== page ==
After completing the PhD, my first appointment was as a Research Fellow in the NIHR MindTech Health Technology Co-Operative, based at the University of Nottingham. This group is a national centre focussing on the development, adoption and evaluation of new technologies for mental healthcare and dementia (www.mindtech.org.uk), and I am working within its Children and Young People’s Theme that focuses on the development and evaluation of digital technologies for children and young people’s mental health and well-being. I am also a member of the advisory board for Students Against Depression (www.studentsagainstdepression.org), a website developed and maintained by the Charlie Waller Memorial Trust (www.cwmt.org.uk).

Year 1 Progress Report from Bethan Davies

I’m Bethan Davies and I am a PhD student at the University of Nottingham who has been awarded funding from Mental Health Research UK to fund my studies. My PhD is focusing on the mental health of university students and will involve developing and evaluating an online intervention for depression in this population
. ...Read more ...

Bethan Davies wins Cascade Grant

The Cascade Grants Programme is a funding programme at the University of Nottingham that uses alumni donations to current students’ projects. The funding is awarded to projects that directly enhance the experience of students. Bethan submitted an application discussing the development of an online intervention central to her PhD, and how this can help support students’ mental health. She requested a small grant to support the hiring of a software developer once the intervention has been drafted. She was awarded £500, and will use this to support the development of materials and design of the intervention.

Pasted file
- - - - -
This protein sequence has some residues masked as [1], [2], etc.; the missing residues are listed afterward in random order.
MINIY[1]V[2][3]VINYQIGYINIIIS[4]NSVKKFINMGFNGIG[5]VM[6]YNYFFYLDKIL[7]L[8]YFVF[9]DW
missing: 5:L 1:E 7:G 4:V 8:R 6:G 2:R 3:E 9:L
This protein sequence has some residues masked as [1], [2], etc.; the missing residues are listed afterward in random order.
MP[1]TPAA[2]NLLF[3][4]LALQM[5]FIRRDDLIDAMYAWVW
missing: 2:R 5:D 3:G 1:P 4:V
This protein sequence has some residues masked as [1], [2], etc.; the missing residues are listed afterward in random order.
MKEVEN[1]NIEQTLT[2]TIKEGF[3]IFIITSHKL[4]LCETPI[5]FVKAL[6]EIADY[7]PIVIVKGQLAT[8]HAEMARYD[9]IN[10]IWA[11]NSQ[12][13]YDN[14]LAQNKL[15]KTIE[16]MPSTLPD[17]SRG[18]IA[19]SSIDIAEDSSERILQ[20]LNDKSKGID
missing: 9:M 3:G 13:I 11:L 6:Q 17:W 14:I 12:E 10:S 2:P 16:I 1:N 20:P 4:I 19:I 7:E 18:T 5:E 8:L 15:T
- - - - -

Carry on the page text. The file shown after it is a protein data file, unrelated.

Moving onwards

Well I am now a second year PhD student – and the work is definitely on! Others have said to me it tends to be much busier in the second year, and after some delays with my ethics application in my first year I have now begun collecting some data. ... Read more ...

November 2012 - Events

This month I attended a workshop run by the British Psychological Society at their London offices. The workshop was based around using LifeGuide – which is a freely available piece of software that allows researchers to create, modify and trial online interventions.
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Blog March 2013

The New Year has brought on many new challenges for me – I have now collected data from my online survey, have cleaned it up and need to start statistical analysis. Initial findings seem to show that about half the students surveyed reported some degree of depressive or anxiety symptomology. I will be analysing this in the upcoming weeks to further explore the data. ...Read more ...

Blog August 2013

In mid-May I was very fortunate to be able to travel to Chicago to attend International Society for Research on Internet Interventions (ISRII) annual conference. A combination of financial support from the university’s graduate school and my school meant I could afford to go on this trip. 
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Blog December 2013

I have completed my systematic review and meta-analysis, and after reviewing and editing it many times have now submitted it for review to the Journal of Medical Internet Research. Hopefully when this review is published, I will be able to share more of this with you all. 
...Read more ... ...